CONWAY, Massachusetts Rain and high winds lashed U.S. Northeast and mid-Atlantic states early on Thursday, knocking out power to more than 330,000 homes and businesses as they braced for a coming snowstorm.
Gusty winds of up to 77 miles per hour battered parts of New England and a high-wind advisory remains in effect until 6 p.m. for northern Connecticut, most of Massachusetts, and southern New Hampshire, the National Weather Service said.
Thunderstorms rolled across the Northeast early on Thursday morning, toppling trees and downing utility lines. Among the hardest hit areas were Connecticut, where about 71,000 customers had no electricity; Long Island, with about 34,000 customers out; and New Jersey, where about 27,000 customers were without power, according to utility reports.
Heavy rainfall caused several dams in Carroll County, Virginia, to overflow after "river flow increased a multiple of 10 times in just 12 hours," said a statement released by Appalachian Power.
The state of Vermont warned residents on Thursday to brace for flash flooding from the storm, with heavy rains causing ice jams in rivers. Residents of low-lying areas were advised to seek higher ground immediately if water began to rise on local rivers.
Raging winds tore the roof off of an elementary school in Fall River, Massachusetts, sending bricks and other debris crashing to the street below, local media reported. A large section of the roof of another elementary school, this one in Raynham, south of Boston, also was blown off, with some debris landing across the street. No one was reported injured.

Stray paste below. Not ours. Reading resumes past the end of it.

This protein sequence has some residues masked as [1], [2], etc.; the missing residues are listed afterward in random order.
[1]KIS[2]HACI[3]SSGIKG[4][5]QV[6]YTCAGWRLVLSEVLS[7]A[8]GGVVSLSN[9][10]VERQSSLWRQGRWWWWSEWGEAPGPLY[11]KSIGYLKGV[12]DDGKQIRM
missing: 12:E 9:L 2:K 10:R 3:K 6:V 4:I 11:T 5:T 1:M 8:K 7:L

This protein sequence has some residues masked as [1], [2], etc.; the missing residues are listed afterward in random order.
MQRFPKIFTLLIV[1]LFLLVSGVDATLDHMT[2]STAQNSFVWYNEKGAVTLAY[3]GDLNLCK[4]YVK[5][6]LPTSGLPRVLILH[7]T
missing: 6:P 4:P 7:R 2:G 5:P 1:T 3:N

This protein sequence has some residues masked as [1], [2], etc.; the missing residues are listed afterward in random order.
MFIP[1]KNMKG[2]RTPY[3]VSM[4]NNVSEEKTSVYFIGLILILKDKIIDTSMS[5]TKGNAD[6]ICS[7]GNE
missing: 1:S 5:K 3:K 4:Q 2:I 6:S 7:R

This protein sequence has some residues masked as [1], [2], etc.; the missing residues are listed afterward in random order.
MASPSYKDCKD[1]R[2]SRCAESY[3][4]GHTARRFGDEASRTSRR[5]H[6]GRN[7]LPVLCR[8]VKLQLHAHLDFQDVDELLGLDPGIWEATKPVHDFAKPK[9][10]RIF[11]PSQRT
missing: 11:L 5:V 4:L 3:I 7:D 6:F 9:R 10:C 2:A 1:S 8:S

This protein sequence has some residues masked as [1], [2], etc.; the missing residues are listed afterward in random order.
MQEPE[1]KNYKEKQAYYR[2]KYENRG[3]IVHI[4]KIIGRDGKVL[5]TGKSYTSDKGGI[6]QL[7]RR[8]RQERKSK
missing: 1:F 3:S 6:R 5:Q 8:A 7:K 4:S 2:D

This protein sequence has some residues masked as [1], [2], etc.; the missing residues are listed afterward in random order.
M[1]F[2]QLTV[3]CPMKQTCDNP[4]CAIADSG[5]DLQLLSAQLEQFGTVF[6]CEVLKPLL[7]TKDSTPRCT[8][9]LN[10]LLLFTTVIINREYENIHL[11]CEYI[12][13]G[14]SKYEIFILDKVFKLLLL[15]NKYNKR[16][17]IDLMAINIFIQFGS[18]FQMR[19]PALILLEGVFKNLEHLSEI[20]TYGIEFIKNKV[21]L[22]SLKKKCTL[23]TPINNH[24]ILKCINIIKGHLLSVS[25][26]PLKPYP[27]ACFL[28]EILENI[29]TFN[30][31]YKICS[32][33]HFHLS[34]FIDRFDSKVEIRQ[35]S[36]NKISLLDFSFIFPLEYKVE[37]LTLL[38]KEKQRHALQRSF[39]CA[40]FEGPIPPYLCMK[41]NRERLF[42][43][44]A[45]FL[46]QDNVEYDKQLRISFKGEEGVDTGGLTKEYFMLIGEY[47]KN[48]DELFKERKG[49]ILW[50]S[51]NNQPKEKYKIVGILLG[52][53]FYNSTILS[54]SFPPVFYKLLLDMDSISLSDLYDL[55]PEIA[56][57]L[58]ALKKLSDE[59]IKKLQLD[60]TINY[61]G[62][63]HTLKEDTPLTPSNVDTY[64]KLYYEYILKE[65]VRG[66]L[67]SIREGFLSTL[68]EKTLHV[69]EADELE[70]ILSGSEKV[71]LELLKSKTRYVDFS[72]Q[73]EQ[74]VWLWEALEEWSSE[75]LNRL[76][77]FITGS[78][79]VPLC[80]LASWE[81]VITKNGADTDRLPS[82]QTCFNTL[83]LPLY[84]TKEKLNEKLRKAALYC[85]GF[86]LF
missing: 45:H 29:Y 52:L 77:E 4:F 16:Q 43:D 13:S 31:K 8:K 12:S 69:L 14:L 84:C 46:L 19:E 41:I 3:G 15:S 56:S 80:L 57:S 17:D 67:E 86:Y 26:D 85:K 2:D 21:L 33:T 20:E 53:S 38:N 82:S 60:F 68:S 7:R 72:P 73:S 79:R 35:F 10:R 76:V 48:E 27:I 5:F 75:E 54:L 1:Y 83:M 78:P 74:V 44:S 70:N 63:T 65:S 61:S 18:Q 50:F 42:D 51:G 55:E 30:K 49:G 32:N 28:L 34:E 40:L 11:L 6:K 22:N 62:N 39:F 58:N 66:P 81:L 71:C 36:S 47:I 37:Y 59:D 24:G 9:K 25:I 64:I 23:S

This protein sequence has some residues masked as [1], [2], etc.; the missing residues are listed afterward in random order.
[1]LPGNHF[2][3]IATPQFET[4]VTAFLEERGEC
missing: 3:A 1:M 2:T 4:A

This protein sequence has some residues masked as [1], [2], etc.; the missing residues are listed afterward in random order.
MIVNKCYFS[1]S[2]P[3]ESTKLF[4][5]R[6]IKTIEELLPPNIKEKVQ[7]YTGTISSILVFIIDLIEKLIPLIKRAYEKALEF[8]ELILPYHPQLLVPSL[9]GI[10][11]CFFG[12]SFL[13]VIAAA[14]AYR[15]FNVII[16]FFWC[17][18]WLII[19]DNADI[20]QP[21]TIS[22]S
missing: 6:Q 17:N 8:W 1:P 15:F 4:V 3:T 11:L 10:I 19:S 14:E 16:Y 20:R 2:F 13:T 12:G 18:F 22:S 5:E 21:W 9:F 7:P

Early morning bursts of wind and rain also caused traffic accidents. In Centerville, Massachusetts, on Cape Cod, a teenage girl crossing the street to board a school bus was seriously injured after being hit by a car in what police called a weather-related crash, local media said. In Boston, a toppled tree fell on an ambulance on its way to pick up a patient. No injuries were reported.
From Friday through the weekend, a series of storms threatens to dump snow from the Midwest to New England and the mid-Atlantic, according to meteorologist Alex Sosnowski on Accuweather.com. Slick conditions could snarl the Friday morning commute to Washington, D.C., and Baltimore, he said.
(Additional reporting by Scott DiSavino; Writing by Barbara Goldberg; Editing by Nick Zieminski and Bob Burgdorfer)